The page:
Hollywood's Casting Blitz: It's All About Diversity in the Wake of #OscarsSoWhite

"The Oscars controversy was a wake-up call," says J.J. Abrams as directors and studios push color-blind castings and storylines from 'The Birth of a Nation' to Barack Obama.

This story first appeared in the March 18 issue of The Hollywood Reporter magazine. To receive the magazine, click here to subscribe.

The biggest star to take the stage during the Academy Awards arguably was the #OscarsSoWhite controversy as Chris Rock hammered home Hollywood's diversity issues during the three-plus-hour telecast. But now that the curtain has closed, the question becomes how the industry will avoid a repeat.

The wheels already might be in motion: Since the Oscar nominations were announced Jan. 14, a slew of diverse stories and color-blind castings have gained momentum. Newly announced projects include the young Barack Obama movie Barry and Disney's immigrant story Dr. Q. (Those come on the heels of the record-breaking $17.5 million Sundance deal for Nate Parker's slave drama The Birth of a Nation).

"There's definitely a big conversation taking place right now in our business," says Management 360 partner Darin Friedman. "From both the filmmaker side and the buyer side, there's a push for more diverse stories. It's happening in a genuine way: an understanding that the cast or the directors who get hired should reflect the way the world looks."

Plus, it pays to be inclusive. A Feb. 25 UCLA study revealed that films and TV shows that reflect the diversity of America on average draw higher ratings and the highest median global box-office receipts.

TV has been far more progressive than film when it comes to diverse stories and castings, but the latest pilot season reflects even higher demand with color-blind castings (like Persian-American actress Sarah Shahi as the star of CBS' Nancy Drew series, Drew). And after the success of Black-ish and Fresh Off the Boat, there are more family comedies in the works, including ABC's The Fluffy Shop, based on the life of Hispanic comedian Gabriel Iglesias, and NBC's Marlon, starring Marlon Wayans.

Now the film industry is following suit. J.J. Abrams' production company Bad Robot has teamed with its agency, CAA, and studio partners to require that women and people of color are submitted for writing, directing and acting jobs in proportion to their representation in the U.S. population.

"The Oscars controversy was a wake-up call to examine our role in expanding opportunities internally at Bad Robot and externally with our content and partners," says Abrams, who produces the Star Wars and Star Trek movie franchises along with the TV series Person of Interest and Hulu's miniseries 11.22.63. "It's good for audiences, and it's good for the bottom line."

The Zero Dark Thirty team of Kathryn Bigelow and Mark Boal next will make a film set during the 1967 Detroit riot that will cast several actors of color. And Fox 2000 and Chernin are developing Hidden Figures, a movie about the African-American women who helped NASA launch its first space missions (Taraji P. Henson and Octavia Spencer recently were cast).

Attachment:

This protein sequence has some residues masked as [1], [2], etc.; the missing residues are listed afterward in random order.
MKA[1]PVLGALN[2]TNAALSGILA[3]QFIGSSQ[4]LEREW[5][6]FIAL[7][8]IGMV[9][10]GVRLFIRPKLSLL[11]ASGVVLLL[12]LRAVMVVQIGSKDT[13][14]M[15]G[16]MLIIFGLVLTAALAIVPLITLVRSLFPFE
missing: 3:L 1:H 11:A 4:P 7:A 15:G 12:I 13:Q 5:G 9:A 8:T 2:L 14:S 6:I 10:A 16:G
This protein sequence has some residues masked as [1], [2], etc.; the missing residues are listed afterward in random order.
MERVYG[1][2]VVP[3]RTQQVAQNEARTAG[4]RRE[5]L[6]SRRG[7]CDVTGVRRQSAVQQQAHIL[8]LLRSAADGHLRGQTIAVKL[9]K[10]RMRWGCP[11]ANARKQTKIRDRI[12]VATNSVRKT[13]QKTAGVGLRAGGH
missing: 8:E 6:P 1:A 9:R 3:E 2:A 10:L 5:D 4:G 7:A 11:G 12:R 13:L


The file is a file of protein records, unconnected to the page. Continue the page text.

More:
"I was actively out there looking for this kind of material that serves the markets — specifically women and African-Americans — that I think nobody pays attention to in Hollywood," says producer Donna Gigliotti, who optioned Hidden Figures off a book by Margot Lee Shetterly. When Gigliotti began showing the script to agencies to find a director, she says they clamored to get it to their black actress clients.

Black filmmaker Ava DuVernay (Selma) has signed on for two big studio projects during recent weeks: Disney's A Wrinkle in Time and Universal's sci-fi film Intelligent Life, starring Lupita Nyong'o. Life also is a big get for Oscar winner Nyong'o: Sources say the lead character in Life, with a script by Colin Trevorrow and Derek Connolly, was not written with a certain ethnicity in mind but rather a "unique" look.

Several other actors of color have nabbed high-profile roles in recent weeks: Idris Elba is in talks to star in Fox's romantic drama The Mountain Between Us in a lead role that originally was written for a white actor (Charlie Hunnam was in talks at one point); Hamilton star Lin-Manuel Miranda will star in Disney's Mary Poppins sequel as a character similar to that played by Dick Van Dyke in the original; and Michael B. Jordan will star in MGM's remake of The Thomas Crown Affair, playing a role previously inhabited by Steve McQueen and Pierce Brosnan.

MGM Motion Picture Group president Jonathan Glickman says the studio was looking to reteam with its Creed star. "We weren't thinking, 'What if we got someone who's African-American?' " he says. "We are gigantic fans of Michael. He's one of the most exciting, intelligent and charismatic actors working today. The discussion of race never came up."

However, Jordan (who has said he wants roles not specifically written for a black actor, like playing Johnny Storm in Fantastic Four) and Elba already are considered two of the most in-demand actors in Hollywood. Executives and agents believe color-blind casting must trickle down to up-and-coming stars to create more opportunities for minority actors. "In film, as opposed to TV, you're chasing names a lot," says one producer. "We need to create more names now."

Change in the film business never has been swift, and many expect it to take years. But Glickman agrees that diversity is essential if movies are to thrive.

"The notion that the movie audience is one group of people is wrong," he says. "In order to get people out of the house and into the theater, which is already hard, you have to make movies that reflect the total audience."

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